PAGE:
One summer my father was enrolled in some professional education at Northwestern University and we rented a house in Chicago from people who had cats. The only way I could breathe was being hunched over into a fetal position so, obviously, we had to come home early. I was a camp counselor when I was 16 and the same thing happened.

I had my reservations about working outside, but my parents said, “What’s the worst that can happen?” Well, we found out. Almost every day for two weeks I was sick. Toward the end I’d have to take baby steps because if I’d take full steps I’d be out of breath. I couldn’t sit up straight, either. I’d be hunched over, telling the nurse, “I am really sick.” For two weeks she said I was faking it. She was a strange nurse. Finally I insisted on calling home. Within two hours my parents were there.

My mom cursed out the nurse something fierce and then they took me to the hospital.

My parents really wanted me to spend my time learning and exercising and concentrating on school. I was accepted into the Bronx High School of Science, which was for students who were academically quite advanced. I was on the chess team, debate team and math team. I was editor of the math bulletin, and I received honors in the Westinghouse Contest, which was a national science contest. From my class of 800, 11 of us were accepted to Harvard and no other public high school in the nation matched that.

My parents were proud, but I think to a large degree they deserve the credit. They created a household where education was respected. They encouraged me to read and encouraged me to learn. They are the ones who made it possible.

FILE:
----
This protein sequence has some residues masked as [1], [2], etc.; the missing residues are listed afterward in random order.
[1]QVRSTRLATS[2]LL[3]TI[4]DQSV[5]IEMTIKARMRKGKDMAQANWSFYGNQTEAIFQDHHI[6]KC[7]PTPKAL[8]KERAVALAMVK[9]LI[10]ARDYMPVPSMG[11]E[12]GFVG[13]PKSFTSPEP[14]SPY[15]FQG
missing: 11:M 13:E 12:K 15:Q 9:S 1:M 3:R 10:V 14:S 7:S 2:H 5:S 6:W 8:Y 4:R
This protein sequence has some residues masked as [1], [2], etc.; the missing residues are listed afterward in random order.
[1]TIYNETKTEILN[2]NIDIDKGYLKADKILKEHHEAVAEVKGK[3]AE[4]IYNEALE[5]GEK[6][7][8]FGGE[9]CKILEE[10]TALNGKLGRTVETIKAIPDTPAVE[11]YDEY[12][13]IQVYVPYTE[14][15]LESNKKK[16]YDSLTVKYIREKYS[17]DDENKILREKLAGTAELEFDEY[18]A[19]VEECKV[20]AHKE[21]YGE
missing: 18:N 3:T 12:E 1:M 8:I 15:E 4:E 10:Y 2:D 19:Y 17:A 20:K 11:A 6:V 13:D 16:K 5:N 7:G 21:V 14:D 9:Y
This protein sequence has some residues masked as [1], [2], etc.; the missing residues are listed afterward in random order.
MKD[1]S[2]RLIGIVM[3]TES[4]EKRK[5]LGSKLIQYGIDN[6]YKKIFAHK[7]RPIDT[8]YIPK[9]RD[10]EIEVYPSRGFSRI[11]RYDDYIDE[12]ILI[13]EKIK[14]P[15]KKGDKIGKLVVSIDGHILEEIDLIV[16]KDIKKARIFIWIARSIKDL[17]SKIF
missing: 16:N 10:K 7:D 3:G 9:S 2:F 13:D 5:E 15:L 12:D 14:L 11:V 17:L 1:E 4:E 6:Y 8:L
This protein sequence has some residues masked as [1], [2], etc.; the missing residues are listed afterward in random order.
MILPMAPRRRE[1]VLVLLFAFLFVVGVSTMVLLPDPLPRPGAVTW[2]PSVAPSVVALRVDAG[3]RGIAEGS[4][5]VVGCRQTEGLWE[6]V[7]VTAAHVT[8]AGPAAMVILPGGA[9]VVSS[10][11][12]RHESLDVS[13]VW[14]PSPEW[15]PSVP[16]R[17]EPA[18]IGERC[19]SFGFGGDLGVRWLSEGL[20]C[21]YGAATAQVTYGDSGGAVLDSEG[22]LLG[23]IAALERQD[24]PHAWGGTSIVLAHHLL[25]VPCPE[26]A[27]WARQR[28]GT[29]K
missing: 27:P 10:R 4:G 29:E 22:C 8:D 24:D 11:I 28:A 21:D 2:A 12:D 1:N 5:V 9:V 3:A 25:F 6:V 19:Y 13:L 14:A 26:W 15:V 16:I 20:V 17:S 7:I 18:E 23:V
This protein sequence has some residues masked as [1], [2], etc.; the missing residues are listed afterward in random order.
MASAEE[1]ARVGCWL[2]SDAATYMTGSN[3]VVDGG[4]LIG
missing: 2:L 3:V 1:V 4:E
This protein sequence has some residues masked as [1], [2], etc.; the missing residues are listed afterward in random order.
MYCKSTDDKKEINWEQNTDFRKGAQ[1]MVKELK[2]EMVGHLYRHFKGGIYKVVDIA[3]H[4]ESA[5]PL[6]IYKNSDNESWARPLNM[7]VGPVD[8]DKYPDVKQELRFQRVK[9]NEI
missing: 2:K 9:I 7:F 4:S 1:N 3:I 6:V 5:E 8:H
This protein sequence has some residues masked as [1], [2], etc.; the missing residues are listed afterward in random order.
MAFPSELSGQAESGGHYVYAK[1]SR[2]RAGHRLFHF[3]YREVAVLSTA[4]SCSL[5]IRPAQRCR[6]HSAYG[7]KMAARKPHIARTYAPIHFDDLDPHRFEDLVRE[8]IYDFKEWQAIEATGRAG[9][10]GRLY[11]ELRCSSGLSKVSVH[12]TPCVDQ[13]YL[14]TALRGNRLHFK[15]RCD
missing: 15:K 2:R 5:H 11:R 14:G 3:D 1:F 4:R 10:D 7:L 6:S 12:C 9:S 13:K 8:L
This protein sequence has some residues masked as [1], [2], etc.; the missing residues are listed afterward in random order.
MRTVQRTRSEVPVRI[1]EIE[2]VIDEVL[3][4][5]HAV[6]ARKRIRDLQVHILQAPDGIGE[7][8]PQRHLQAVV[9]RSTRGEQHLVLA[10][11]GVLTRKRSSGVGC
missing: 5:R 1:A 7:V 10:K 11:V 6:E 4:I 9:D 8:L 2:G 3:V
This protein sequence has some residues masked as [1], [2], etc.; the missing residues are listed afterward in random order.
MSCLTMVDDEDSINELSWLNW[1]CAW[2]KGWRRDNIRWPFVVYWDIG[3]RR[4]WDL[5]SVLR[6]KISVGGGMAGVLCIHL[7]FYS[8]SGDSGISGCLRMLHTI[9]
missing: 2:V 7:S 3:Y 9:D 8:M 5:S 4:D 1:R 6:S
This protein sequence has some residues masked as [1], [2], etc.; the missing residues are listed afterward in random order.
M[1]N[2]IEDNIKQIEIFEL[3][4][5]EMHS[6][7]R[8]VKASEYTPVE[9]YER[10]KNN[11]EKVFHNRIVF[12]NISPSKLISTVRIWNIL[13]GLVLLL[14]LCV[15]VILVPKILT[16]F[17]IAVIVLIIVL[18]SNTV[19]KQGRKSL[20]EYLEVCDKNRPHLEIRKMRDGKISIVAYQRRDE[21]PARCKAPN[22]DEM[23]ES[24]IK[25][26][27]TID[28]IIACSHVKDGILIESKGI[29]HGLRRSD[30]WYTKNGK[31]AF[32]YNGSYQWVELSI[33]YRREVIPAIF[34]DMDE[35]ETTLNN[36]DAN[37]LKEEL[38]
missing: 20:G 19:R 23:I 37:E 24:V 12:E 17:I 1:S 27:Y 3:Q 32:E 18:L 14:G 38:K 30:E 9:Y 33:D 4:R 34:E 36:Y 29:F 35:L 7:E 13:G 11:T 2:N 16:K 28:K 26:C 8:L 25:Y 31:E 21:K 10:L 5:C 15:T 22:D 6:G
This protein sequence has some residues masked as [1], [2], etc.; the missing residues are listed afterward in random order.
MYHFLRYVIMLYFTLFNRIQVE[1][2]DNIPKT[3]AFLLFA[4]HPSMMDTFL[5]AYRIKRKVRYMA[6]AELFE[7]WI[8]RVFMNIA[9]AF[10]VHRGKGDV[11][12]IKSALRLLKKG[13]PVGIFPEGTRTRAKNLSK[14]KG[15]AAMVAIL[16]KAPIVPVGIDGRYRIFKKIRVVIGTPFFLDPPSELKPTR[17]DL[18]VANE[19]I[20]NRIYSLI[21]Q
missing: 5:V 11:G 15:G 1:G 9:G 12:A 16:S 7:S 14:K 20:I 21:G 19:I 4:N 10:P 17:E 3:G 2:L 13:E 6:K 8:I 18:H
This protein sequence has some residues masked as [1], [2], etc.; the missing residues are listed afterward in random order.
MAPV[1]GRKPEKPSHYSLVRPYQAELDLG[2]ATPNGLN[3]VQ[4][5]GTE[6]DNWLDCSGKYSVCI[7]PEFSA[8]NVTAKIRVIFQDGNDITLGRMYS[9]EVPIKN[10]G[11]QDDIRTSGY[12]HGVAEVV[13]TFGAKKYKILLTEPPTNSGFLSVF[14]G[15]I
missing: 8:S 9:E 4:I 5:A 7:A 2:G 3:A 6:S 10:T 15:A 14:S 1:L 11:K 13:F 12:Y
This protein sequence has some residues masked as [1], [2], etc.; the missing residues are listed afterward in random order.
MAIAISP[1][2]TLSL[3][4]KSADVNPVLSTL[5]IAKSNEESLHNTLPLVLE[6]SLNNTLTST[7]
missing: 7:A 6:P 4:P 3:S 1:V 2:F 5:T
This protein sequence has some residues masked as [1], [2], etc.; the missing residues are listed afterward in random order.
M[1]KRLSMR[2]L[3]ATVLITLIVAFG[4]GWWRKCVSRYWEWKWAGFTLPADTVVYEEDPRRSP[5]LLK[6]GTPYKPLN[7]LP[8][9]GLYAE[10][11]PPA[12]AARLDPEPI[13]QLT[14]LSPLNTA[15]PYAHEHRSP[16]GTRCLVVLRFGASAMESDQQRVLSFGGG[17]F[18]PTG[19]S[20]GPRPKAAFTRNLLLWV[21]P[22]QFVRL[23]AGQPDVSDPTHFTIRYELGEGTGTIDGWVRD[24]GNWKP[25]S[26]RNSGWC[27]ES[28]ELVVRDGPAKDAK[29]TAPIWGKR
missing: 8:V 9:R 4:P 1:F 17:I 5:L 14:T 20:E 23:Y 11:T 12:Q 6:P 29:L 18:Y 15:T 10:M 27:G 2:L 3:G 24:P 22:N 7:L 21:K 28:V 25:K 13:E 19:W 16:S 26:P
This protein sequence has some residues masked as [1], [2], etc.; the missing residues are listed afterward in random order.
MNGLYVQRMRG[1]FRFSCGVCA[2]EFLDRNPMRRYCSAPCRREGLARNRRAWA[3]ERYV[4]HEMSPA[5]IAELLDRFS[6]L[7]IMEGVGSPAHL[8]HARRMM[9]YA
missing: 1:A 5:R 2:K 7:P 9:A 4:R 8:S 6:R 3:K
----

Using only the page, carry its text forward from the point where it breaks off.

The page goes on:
So I went to Harvard. Scholarships were based solely on economic needs and since both my parents were employed, I didn’t qualify. The first year I cleaned toilets [at Harvard] for extra cash. I also worked as a night watchman [also at Harvard] on the midnight shift. Several times a night I’d make the rounds, taking the key out of a box and sticking it into this circular device I carried to show I had been there. It was difficult on my route. I had poor circulation and it got very cold. I’d come back at 8 a.m. and my hands and feet were like blocks of ice.

After my rounds, I’d go to my morning classes, then study, then go to sleep around 5 in the afternoon, get up at 11:30, and go on patrol again. After that first year I figured out how to do better. I got a job as a features reporter for the Boston Phoenix. I was paid about $100 or $120 per article, which was pretty good.

I had a year’s credit for work I did in high school and I went straight through at Harvard. I did four years in three and graduated at 20. For the next year I worked as an economist for the U.S. Department of Transportation, and while I loved the work, it didn’t seem to be as interesting as I thought law would be. I got a perfect score on my law school admissions test and went back to Harvard. Over the next four years I got my law degree, masters, and finished the course work and passed the general exams for a Ph.D.

What I’ve learned is that everyone has their own special complement of skills and interests, so be in tune with what makes you special. Find work and a life that conform to the things you care about. It’s not an easy thing. It’s all too easy to let yourself be a tool of other people. It’s very easy to fall into that. If you allow people to exploit you, they always will. So you have to find out what you want to do, and whose stars matter most to you, and hitch your wagon to that star.